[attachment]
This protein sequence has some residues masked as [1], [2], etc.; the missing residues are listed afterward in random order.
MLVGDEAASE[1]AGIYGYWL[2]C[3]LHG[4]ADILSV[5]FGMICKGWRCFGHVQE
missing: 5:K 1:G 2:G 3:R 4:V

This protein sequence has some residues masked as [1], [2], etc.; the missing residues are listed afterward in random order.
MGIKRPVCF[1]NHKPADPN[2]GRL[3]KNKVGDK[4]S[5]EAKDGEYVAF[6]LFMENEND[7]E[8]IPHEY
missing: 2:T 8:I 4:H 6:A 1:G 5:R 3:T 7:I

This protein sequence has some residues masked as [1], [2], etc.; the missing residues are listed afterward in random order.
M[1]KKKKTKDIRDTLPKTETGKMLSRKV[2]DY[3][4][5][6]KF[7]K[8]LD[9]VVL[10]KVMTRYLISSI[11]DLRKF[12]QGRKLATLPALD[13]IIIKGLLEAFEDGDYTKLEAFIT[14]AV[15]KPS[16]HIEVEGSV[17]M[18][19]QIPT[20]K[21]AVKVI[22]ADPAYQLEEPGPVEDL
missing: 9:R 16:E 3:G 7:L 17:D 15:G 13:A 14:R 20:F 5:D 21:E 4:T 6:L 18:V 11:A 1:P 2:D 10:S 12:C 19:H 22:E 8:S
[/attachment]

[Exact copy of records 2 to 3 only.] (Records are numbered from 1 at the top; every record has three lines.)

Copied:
This protein sequence has some residues masked as [1], [2], etc.; the missing residues are listed afterward in random order.
MGIKRPVCF[1]NHKPADPN[2]GRL[3]KNKVGDK[4]S[5]EAKDGEYVAF[6]LFMENEND[7]E[8]IPHEY
missing: 2:T 8:I 4:H 6:A 1:G 5:R 3:T 7:I

This protein sequence has some residues masked as [1], [2], etc.; the missing residues are listed afterward in random order.
M[1]KKKKTKDIRDTLPKTETGKMLSRKV[2]DY[3][4][5][6]KF[7]K[8]LD[9]VVL[10]KVMTRYLISSI[11]DLRKF[12]QGRKLATLPALD[13]IIIKGLLEAFEDGDYTKLEAFIT[14]AV[15]KPS[16]HIEVEGSV[17]M[18][19]QIPT[20]K[21]AVKVI[22]ADPAYQLEEPGPVEDL
missing: 9:R 16:E 3:G 7:L 17:D 15:G 13:A 14:R 20:F 5:D 21:E 4:T 6:L 18:V 11:A 1:P 2:D 10:S 12:C 19:H 22:E 8:S